1

I found bad sectors on my usb external drive and so I want to perform a full wipe overwriting the disk with zeroes. I found this command:

sudo dd if=/dev/zero of=/dev/sd<disk-letter> bs=8M

and I have some questions:

  • Is the block size value correct or should I set a different value depending if the disk is internal or external?
  • Is there another command in case of a pen drive or a SSD drive?
  • After I've deleted all partitions and created a new partition table by Gparted, should I also create a new partition (e.g. ext4) before typing the above command?

Thank you! :)

1
  • 1
    A word of caution: you want to check that you're overwriting the correct disk very, very carefully – grooveplex Oct 10 '16 at 17:39
3
  • The block size does not really matter when using dd, it only affects the speed of the operation. Basically you should use 4M or a multiple of that as block size. Smaller blocks make the process slower, but larger block sizes usually don't really speed it up much more.

  • Flash drives can't get bad blocks the way HDDs with spinning magnetic platters do. They consist of memory cells that wear out with every erase/overwrite.

    Therefore such devices have a controller chip built in that works as wear leveller which tries to equally distribute the writes over all cells to make them last as long as possible. Normally good flash drives and SSDs also contain much more cells than declared as their capacity, so that even after some cells died, the device is still working because the controller still has enough working cells to assign.

    If a flash drive/SSD starts to cause I/O errors, it's really at the edge of dying. There's nothing you can fix with overwriting everything with zeroes, the additional erase/write cycle just wears the cells out more. And due to the controller, you can't even be sure that (or rather, you can sure that not) all cells get overwritten once. It may also overwrite the same cell multiple times and others not, and it may use some of the spare cells it has.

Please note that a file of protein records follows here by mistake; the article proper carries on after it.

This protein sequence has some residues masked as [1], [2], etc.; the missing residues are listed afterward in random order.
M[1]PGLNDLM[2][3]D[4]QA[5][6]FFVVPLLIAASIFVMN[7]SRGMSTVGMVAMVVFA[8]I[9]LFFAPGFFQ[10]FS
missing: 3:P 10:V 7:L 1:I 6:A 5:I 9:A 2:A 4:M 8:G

In short, don't zero out flash drives or SSDs. It does not help with anything (not even for secure data erasure) and only wears the drive out more. If such a drive starts throwing I/O errors, replace it.

  • dd if=/dev/zero of=/dev/sdX bs=4M (with /dev/sdX being a device like /dev/sdb, not a partition like /dev/sdb1) operates directly on the raw disk, not respecting any partitioning. Zeroing a drive out with this command effectively wipes out the boot sector, partition table and all partitions equally. That said, it does not matter what you do before zeroing out the drive. You can partition it, format it, fill it with random data or whatever you like - in the end it will all be nuked. So just leave it and zero it out directly.

4
  • Thanks a lot for your detailed answer. Very clear! :) Anyway, is there a similar command to perform a more advanced wipe, for example three (1-0-1) or more overwriting passes? – Generoso Oct 10 '16 at 21:39
  • You might want to try out shred (see man shred for more info), but that uses random patterns. However, I'm not sure if that would help you in your situation. – Byte Commander Oct 10 '16 at 21:45
  • Why a multiple of 4M? – Hashim Aziz Apr 11 '18 at 22:21
  • @Hashim See e.g. superuser.com/q/234199/418736 or stackoverflow.com/q/6161823/4464570. bs specifies the block size, i.e. the amount of bytes copied at once. The optimal size heavily depends on the underlying hardware and/or file system, but 4M should be a reasonable modern default. Lowering the block size tends to quickly decrease performance significantly, while raising it usually only yields smaller improvements. And using powers of 2 is a good idea most times, but the effect is probably not that big. – Byte Commander Apr 11 '18 at 22:50

Your Answer

By clicking “Post Your Answer”, you agree to our terms of service, privacy policy and cookie policy

Not the answer you're looking for? Browse other questions tagged or ask your own question.